For many years the topology of an access control system has involved a server, door controller and field devices such as card readers, locks and request to exit buttons as a few examples.
However in recent years, with Internet of Things developments and new ways of communicating, in my opinion, the days of the security controller may be numbered.
The internet of things (IoT) movement is all about small, cost effective devices that perform one or more specific functions, such as monitoring temperature or light levels and sending this data to one or more services.
These services can interpret this data and make decisions based on it.
If in the near future, manufacturers of devices such as card readers, locks and request to exit buttons produce intelligent devices capable of using wireless transmission methods and protocols such as MQTT, they would be able to directly interact with each other and send data back to a central server without requiring the door controller.
Microsoft at their developer conference Build 2017 were able to demonstrate intelligent video solutions where IP enabled cameras were sending video back to a Microsoft Azure cloud system which was able to identify physical objects in the video image without edge based analytics, or any kind of local server processing – all central cloud based intelligence with just a local camera.
Whilst this is technologically possible now, there are some practical limitations…
One function that door controllers provide is the ability to hold card holder data locally and process requests to enter or exit a door if the network or sever goes offline, especially important if the system relies on a server based in a different location.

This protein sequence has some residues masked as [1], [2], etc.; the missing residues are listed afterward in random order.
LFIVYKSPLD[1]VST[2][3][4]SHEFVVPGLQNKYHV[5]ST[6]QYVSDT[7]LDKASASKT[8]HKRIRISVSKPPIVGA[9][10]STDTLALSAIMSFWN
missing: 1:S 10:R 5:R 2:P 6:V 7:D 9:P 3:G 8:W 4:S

Whilst the card reader could hold an authorised card holder database in its memory, as the card reader is outside of the secured area, it would expose sensitive information.
In addition, the card reader still needs some form of communication path between itself and the other devices around the door.
Hard-wired access control systems are considered secure as data being transmission around the system cannot be hacked.
Assuming that the system is using OSDP protocol card readers and all cabling is physically secured against tamper and is wired in a double loop configuration to accurately detect someone cutting the cable, then I would agree.
Using Wiegand and unsecured cabling routes is no more secure than Bluetooth.
While it may be possible to sniff data from equipment on the unsecured side of the door in a fully peer to peer IOT style configuration, encryption and authentication methods within the MQTT protocol mitigate this risk.
MQTT requires each device to subscribe with a central authority within the MQTT server environment to be able to send or receive data, hence it would be fairly straightforward to identify unauthorised devices.
This is difficult to quantify at this stage as devices that can achieve this type of configuration are not yet available.
Assuming the equipment just needs to be mounted and wired around the door, using POE for power and a little commissioning , it would be reasonable to expect installation costs including hardware to be equal to or slightly less than a conventional system.
Many sites will not implement new cutting edge technology unless provided by a trusted and proven manufacturer as the risk of failure is too high.
There needs to be a clear business benefit to deploying a cutting edge solution over conventional installations.
So should the door controller be worried?
Whether the door controller is in fact hurtling towards obsolescence is too early to say.
What is clear is however, is emerging technologies and new ways of using it are disrupting established system topologies and ways of working.